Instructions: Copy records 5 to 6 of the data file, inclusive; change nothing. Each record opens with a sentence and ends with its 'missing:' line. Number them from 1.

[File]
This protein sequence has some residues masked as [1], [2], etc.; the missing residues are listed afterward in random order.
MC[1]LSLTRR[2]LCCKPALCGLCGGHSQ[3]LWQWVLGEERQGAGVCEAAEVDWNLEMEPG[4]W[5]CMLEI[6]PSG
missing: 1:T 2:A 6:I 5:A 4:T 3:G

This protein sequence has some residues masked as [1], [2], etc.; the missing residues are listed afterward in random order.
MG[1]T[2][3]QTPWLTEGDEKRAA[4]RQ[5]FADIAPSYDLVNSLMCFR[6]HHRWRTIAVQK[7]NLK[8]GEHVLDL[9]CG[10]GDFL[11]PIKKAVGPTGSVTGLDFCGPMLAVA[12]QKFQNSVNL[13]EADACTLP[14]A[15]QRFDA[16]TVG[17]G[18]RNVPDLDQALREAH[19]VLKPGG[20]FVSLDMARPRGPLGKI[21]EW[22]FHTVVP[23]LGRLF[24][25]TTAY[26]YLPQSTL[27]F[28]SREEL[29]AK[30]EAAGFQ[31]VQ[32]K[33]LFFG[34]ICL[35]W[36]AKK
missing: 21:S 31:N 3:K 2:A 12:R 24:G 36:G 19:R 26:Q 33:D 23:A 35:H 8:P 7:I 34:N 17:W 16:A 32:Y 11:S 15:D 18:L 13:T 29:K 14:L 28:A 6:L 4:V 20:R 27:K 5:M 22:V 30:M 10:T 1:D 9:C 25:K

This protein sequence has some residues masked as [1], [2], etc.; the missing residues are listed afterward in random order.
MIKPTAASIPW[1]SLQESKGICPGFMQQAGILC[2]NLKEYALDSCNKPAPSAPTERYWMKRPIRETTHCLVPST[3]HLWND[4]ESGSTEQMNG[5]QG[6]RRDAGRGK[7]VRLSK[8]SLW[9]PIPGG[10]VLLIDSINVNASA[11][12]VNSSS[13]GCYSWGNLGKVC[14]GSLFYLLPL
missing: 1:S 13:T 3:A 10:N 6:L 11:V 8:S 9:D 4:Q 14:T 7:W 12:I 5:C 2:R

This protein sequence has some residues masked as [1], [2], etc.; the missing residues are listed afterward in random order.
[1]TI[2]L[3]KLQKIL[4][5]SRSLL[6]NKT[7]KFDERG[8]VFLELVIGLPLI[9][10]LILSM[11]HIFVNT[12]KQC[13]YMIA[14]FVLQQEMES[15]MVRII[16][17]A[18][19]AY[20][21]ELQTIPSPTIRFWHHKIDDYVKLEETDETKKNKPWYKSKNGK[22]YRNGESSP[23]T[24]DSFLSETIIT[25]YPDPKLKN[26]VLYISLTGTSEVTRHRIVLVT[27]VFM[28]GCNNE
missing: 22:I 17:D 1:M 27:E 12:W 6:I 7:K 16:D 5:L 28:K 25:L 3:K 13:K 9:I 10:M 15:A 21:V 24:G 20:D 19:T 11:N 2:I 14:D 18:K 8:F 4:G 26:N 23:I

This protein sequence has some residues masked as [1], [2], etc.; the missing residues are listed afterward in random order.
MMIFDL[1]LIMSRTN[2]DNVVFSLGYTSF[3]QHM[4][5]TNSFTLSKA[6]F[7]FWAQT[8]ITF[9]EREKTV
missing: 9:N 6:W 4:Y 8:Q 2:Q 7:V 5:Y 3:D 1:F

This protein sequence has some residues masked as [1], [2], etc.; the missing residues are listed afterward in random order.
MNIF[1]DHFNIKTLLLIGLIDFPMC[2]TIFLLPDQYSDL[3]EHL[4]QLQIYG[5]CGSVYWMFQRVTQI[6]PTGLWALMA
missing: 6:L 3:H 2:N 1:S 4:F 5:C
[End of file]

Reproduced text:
This protein sequence has some residues masked as [1], [2], etc.; the missing residues are listed afterward in random order.
MMIFDL[1]LIMSRTN[2]DNVVFSLGYTSF[3]QHM[4][5]TNSFTLSKA[6]F[7]FWAQT[8]ITF[9]EREKTV
missing: 9:N 6:W 4:Y 8:Q 2:Q 7:V 5:Y 3:D 1:F

This protein sequence has some residues masked as [1], [2], etc.; the missing residues are listed afterward in random order.
MNIF[1]DHFNIKTLLLIGLIDFPMC[2]TIFLLPDQYSDL[3]EHL[4]QLQIYG[5]CGSVYWMFQRVTQI[6]PTGLWALMA
missing: 6:L 3:H 2:N 1:S 4:F 5:C